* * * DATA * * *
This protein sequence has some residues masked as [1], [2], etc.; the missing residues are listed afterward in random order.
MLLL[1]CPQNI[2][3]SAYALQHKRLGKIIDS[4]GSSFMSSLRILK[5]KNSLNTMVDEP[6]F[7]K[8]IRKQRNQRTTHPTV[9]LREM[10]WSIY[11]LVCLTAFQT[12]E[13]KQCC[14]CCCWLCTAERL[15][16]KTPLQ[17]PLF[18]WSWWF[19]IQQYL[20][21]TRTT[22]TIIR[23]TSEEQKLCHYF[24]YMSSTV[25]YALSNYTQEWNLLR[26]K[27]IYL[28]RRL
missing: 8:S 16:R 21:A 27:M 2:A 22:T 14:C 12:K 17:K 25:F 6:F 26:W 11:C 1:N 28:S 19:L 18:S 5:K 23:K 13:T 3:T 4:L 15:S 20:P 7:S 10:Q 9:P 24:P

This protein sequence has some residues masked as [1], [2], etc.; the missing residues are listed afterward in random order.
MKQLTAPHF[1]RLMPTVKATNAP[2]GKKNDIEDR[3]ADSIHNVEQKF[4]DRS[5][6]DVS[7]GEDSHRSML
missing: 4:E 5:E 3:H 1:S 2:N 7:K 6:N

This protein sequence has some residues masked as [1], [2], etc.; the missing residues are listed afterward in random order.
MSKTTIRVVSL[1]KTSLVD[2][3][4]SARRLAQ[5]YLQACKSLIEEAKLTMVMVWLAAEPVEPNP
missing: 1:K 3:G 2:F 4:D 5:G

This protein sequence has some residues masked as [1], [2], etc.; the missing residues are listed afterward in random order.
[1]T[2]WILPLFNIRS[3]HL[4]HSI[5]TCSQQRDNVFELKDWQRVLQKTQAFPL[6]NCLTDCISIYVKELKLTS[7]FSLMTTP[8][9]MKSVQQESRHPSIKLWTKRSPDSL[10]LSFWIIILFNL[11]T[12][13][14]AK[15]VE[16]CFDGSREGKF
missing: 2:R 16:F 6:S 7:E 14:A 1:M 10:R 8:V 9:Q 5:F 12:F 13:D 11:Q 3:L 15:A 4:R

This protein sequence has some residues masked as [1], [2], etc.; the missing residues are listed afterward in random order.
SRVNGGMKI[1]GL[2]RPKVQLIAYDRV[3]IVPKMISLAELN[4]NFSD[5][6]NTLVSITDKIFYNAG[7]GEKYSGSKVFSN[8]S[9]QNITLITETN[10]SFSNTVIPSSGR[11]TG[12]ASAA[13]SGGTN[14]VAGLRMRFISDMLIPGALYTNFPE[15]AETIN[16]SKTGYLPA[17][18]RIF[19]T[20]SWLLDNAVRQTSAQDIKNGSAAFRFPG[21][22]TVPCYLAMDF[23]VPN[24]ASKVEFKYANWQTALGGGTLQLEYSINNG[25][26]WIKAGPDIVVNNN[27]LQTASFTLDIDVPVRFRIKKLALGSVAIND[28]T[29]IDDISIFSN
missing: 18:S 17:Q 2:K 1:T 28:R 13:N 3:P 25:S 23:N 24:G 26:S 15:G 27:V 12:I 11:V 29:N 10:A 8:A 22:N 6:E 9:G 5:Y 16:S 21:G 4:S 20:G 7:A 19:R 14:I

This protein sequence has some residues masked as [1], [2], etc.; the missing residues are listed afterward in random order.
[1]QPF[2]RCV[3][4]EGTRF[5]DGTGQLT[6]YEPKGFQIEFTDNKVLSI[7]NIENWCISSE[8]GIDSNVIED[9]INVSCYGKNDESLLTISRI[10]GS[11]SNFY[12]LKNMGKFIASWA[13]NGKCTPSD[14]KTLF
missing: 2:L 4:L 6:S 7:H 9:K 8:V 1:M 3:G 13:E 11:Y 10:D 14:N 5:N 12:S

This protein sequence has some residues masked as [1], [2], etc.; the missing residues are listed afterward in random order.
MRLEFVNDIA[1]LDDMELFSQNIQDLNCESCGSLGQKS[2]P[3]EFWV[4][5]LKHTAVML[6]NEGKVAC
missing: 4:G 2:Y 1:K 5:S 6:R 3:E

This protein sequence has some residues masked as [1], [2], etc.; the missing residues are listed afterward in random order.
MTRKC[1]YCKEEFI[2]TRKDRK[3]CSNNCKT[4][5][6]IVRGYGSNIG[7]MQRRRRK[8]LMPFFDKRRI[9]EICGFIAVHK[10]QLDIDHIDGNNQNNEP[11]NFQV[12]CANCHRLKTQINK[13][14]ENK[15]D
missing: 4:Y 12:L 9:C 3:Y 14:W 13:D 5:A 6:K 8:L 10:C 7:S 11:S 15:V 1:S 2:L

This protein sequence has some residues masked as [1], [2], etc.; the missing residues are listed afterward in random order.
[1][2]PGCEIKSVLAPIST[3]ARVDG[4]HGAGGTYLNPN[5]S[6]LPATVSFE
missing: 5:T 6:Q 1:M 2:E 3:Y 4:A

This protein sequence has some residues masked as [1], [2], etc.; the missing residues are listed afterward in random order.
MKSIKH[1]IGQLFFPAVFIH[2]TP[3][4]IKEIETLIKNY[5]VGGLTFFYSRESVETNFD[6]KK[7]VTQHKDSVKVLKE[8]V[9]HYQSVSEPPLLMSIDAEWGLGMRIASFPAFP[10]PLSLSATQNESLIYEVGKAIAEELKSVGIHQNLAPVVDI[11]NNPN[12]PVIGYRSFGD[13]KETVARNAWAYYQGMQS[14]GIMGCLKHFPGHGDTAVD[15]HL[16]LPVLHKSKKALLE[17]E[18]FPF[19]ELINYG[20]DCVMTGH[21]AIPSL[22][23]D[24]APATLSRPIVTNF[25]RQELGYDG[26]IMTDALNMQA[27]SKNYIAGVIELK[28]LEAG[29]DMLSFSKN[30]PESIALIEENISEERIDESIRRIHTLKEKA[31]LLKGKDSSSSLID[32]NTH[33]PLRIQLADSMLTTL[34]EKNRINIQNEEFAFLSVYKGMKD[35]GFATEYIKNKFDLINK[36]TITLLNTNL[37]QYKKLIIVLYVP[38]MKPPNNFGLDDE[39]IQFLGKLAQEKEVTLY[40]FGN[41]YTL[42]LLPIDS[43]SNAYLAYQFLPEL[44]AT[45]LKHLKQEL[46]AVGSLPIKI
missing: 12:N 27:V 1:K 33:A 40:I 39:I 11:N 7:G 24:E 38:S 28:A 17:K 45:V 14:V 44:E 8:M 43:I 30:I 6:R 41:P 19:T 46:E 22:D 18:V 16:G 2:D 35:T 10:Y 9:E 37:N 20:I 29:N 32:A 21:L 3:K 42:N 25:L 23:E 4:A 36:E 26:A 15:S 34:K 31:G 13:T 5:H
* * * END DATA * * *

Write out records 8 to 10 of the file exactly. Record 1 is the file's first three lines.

This protein sequence has some residues masked as [1], [2], etc.; the missing residues are listed afterward in random order.
MTRKC[1]YCKEEFI[2]TRKDRK[3]CSNNCKT[4][5][6]IVRGYGSNIG[7]MQRRRRK[8]LMPFFDKRRI[9]EICGFIAVHK[10]QLDIDHIDGNNQNNEP[11]NFQV[12]CANCHRLKTQINK[13][14]ENK[15]D
missing: 4:Y 12:L 9:C 3:Y 14:W 13:D 5:A 6:K 8:L 10:C 7:S 11:S 15:V 1:S 2:L

This protein sequence has some residues masked as [1], [2], etc.; the missing residues are listed afterward in random order.
[1][2]PGCEIKSVLAPIST[3]ARVDG[4]HGAGGTYLNPN[5]S[6]LPATVSFE
missing: 5:T 6:Q 1:M 2:E 3:Y 4:A

This protein sequence has some residues masked as [1], [2], etc.; the missing residues are listed afterward in random order.
MKSIKH[1]IGQLFFPAVFIH[2]TP[3][4]IKEIETLIKNY[5]VGGLTFFYSRESVETNFD[6]KK[7]VTQHKDSVKVLKE[8]V[9]HYQSVSEPPLLMSIDAEWGLGMRIASFPAFP[10]PLSLSATQNESLIYEVGKAIAEELKSVGIHQNLAPVVDI[11]NNPN[12]PVIGYRSFGD[13]KETVARNAWAYYQGMQS[14]GIMGCLKHFPGHGDTAVD[15]HL[16]LPVLHKSKKALLE[17]E[18]FPF[19]ELINYG[20]DCVMTGH[21]AIPSL[22][23]D[24]APATLSRPIVTNF[25]RQELGYDG[26]IMTDALNMQA[27]SKNYIAGVIELK[28]LEAG[29]DMLSFSKN[30]PESIALIEENISEERIDESIRRIHTLKEKA[31]LLKGKDSSSSLID[32]NTH[33]PLRIQLADSMLTTL[34]EKNRINIQNEEFAFLSVYKGMKD[35]GFATEYIKNKFDLINK[36]TITLLNTNL[37]QYKKLIIVLYVP[38]MKPPNNFGLDDE[39]IQFLGKLAQEKEVTLY[40]FGN[41]YTL[42]LLPIDS[43]SNAYLAYQFLPEL[44]AT[45]LKHLKQEL[46]AVGSLPIKI
missing: 12:N 27:V 1:K 33:A 40:I 39:I 11:N 7:G 24:E 38:S 28:A 17:K 45:V 14:V 44:E 8:M 43:I 30:I 6:R 41:P 19:T 46:E 22:D 18:V 16:G 2:D 35:T 10:Y 9:E 37:N 20:I 29:N 32:A 21:L 3:K 42:N 25:L 23:E 4:A 36:E 26:A 15:S 34:K 31:G 13:T 5:H